Video: Aleksandra Gorbacheva, Dylan Gauthier, Joe Riley
Video: Aleksandra Gorbacheva, Dylan Gauthier, Joe Riley
Confluence, the name given to the center of the Freshkills Park site by James Corner Field Operations in the 2006 Master Plan, is also the name of the boat tour co-organized by Dylan Gauthier and Mariel Villeré (NYC Parks) with Classic Harbor Line on October 9, 2016. The tour convened artists, designers, members of the public, and the regional boating community around environmental issues related to the waterways, waterfront, and art.
From the Hudson River through Buttermilk Channel, the Kill Van Kull, the Arthur Kill and into the Fresh Kills waterways, Confluence considered the flows of the city through water, a changing waterfront, and artists as catalysts and contributors to the changing urban landscape. Artists Mary Mattingly, Lize Mogel, and Nancy Nowacek discussed their respective artist-created infrastructure projects and architectural tour guide Arthur Platt, AIA contextualized this vein of water-work along the periphery of New York Harbor. As we cruised along the West Shore of Staten Island and into the central creeks of Fresh Kills, Mariel Villeré, Manager for Programs, Arts and Grants for Freshkills Park, guided us through the history of Fresh Kills Landfill and its transformation into Freshkills Park, a new “Confluence” situated at one of New York City’s furthest extents, the West Shore of Staten Island. Artist and Confluence co-curator, Dylan Gauthier, moderated a discussion between the artists and their work spanning food production and waste, citizen infrastructure, and water(front) reclamation.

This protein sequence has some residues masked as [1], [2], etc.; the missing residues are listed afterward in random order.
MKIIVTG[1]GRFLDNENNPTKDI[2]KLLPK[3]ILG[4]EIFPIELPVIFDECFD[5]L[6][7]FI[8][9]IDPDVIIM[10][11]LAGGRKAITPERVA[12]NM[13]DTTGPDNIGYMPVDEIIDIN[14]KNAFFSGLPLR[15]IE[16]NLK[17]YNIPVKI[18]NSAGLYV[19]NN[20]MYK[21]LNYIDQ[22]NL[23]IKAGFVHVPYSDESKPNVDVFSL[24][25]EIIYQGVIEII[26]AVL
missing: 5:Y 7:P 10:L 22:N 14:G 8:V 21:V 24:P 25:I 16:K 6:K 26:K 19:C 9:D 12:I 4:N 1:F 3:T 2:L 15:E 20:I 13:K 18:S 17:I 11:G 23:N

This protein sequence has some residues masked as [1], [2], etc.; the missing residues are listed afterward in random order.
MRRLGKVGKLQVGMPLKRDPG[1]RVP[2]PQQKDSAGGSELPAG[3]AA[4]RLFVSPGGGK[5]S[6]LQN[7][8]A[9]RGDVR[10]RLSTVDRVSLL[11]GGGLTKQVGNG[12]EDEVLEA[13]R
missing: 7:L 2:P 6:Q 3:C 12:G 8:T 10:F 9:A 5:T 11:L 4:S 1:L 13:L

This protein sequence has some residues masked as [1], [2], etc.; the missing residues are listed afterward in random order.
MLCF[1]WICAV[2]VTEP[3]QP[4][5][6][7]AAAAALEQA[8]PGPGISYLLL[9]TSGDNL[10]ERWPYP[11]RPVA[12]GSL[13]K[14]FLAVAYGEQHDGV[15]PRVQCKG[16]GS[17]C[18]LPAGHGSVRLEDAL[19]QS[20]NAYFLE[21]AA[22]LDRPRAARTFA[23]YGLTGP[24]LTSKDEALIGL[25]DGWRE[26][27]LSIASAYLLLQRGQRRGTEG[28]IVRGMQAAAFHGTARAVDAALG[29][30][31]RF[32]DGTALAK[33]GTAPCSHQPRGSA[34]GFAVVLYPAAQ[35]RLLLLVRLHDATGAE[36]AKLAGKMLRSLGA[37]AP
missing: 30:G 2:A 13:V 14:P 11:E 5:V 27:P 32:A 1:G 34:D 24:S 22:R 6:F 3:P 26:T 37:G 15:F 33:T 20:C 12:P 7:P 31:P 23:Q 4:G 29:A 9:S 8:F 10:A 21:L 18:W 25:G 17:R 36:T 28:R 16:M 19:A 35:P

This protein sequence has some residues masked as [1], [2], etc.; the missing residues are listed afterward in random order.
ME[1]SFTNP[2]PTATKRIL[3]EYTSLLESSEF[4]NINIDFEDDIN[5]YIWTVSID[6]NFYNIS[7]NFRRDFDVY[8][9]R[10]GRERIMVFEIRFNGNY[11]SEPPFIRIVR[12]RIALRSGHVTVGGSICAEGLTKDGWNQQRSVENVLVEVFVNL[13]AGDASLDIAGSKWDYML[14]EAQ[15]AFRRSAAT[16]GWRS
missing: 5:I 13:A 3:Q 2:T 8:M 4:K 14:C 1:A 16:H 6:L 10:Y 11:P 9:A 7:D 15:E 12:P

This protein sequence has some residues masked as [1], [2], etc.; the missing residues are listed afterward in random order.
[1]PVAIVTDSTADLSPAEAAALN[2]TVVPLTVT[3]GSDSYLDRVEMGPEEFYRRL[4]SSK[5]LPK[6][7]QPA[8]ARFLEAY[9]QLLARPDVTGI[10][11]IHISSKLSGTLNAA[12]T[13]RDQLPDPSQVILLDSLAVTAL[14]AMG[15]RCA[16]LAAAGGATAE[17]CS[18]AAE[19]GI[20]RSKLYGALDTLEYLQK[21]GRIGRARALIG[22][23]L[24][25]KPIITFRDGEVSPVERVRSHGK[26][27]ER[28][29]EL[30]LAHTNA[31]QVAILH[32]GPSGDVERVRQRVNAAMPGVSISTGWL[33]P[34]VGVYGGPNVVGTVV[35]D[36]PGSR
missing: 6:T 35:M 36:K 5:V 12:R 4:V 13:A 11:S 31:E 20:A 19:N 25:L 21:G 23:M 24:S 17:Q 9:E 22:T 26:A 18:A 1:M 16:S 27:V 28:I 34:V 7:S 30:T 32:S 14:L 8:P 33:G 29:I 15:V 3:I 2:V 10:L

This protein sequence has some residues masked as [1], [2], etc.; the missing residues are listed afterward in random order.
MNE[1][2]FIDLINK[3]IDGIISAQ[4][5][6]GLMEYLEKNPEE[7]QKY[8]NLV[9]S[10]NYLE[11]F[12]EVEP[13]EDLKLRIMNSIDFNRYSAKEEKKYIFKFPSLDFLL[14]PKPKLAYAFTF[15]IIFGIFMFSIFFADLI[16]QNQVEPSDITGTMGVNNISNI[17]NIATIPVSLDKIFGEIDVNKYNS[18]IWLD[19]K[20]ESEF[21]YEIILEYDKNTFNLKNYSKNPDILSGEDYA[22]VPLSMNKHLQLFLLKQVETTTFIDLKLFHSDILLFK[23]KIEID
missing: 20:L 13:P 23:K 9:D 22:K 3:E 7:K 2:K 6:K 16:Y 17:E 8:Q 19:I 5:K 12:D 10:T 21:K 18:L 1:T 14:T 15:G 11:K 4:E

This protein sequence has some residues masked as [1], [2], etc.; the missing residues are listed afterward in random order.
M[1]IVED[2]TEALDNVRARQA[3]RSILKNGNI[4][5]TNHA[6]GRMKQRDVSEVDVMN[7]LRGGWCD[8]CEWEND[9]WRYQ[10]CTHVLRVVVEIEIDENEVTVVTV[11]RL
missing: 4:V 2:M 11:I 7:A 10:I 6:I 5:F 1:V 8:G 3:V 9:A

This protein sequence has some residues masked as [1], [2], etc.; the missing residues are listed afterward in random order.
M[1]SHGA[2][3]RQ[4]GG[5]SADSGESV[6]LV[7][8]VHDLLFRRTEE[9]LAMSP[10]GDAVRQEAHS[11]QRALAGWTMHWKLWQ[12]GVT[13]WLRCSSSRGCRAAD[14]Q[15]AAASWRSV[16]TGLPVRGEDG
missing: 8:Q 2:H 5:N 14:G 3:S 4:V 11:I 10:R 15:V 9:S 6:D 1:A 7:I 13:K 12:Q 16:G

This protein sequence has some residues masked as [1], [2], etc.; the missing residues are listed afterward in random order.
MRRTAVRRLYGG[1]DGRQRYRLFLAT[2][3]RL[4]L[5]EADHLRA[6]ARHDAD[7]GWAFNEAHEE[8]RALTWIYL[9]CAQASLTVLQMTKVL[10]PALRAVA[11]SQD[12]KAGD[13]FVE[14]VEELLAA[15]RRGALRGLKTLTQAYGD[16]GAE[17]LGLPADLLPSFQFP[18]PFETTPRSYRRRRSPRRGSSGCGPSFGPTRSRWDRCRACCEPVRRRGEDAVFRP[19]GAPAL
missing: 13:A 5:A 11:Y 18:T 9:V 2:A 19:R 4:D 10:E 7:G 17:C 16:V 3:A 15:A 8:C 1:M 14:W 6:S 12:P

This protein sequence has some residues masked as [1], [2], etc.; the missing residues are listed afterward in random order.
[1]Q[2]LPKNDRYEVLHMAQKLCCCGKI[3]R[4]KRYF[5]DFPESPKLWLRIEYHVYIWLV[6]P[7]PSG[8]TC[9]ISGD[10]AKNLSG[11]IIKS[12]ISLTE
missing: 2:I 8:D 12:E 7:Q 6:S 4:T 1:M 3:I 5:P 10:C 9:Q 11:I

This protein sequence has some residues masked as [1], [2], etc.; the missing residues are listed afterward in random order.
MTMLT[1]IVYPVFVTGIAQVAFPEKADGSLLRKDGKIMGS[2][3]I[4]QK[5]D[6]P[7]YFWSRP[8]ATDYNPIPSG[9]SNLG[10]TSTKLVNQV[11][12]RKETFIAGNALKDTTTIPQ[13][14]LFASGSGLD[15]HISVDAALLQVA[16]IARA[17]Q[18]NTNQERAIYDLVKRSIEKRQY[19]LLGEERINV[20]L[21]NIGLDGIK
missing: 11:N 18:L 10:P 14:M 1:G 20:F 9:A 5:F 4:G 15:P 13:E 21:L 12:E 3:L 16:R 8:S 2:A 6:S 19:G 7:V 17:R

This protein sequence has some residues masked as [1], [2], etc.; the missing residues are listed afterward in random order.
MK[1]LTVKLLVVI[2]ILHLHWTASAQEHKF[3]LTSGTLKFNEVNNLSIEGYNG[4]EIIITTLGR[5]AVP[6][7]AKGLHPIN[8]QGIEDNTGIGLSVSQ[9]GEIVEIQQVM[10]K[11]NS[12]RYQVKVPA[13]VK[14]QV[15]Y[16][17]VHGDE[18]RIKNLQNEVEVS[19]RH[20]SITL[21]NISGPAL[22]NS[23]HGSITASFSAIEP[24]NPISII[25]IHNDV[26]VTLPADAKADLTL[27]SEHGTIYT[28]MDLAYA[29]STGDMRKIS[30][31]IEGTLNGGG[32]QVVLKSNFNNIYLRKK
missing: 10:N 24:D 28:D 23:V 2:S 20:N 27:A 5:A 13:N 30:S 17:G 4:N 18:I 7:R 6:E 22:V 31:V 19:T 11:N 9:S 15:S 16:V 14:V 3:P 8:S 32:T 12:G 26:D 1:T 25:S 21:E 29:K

Confluence is made possible, in part, by funding from the Shelley and Donald Rubin Foundation, Tauck/Ritzau Innovative Philanthropy, and in partnership with Classic Harbor Line, the Freshkills Park Alliance, and the City of New York.
DYLAN GAUTHIER is a Brooklyn-based artist, curator, and writer who works through a deeply engaged artistic practice that is centered around ideas of ecology, architecture, collaboration, invisible infrastructure, and utopian systems. He is founder of the eco-art and boatbuilding collective Mare Liberum (2007), and of the Sunview Luncheonette (2012), a center for art, community, and innovation in Greenpoint, Brooklyn. His work has been shown at the Parrish Art Museum, ISCP, the Brandywine River Museum of Art, Carpenter Center for the Visual Arts at Harvard University, EFA Project Space, MASS MoCA and the Walker Art Center among other venues. In 2016 he is an Emerging Artist Fellow at Socrates Sculpture Park in Long Island City, NY, and the inaugural Artist-in-Residence at the Brandywine Conservancy and Museum of Art in Chadd’s Ford, PA. In 2015 he was awarded the NEA supported Ecological Artist Residency at the International Studio and Curatorial Program (ISCP). His water-based projects with the collective Mare Liberum, which he co-founded in 2007, can be viewed at www.thefreeseas.org.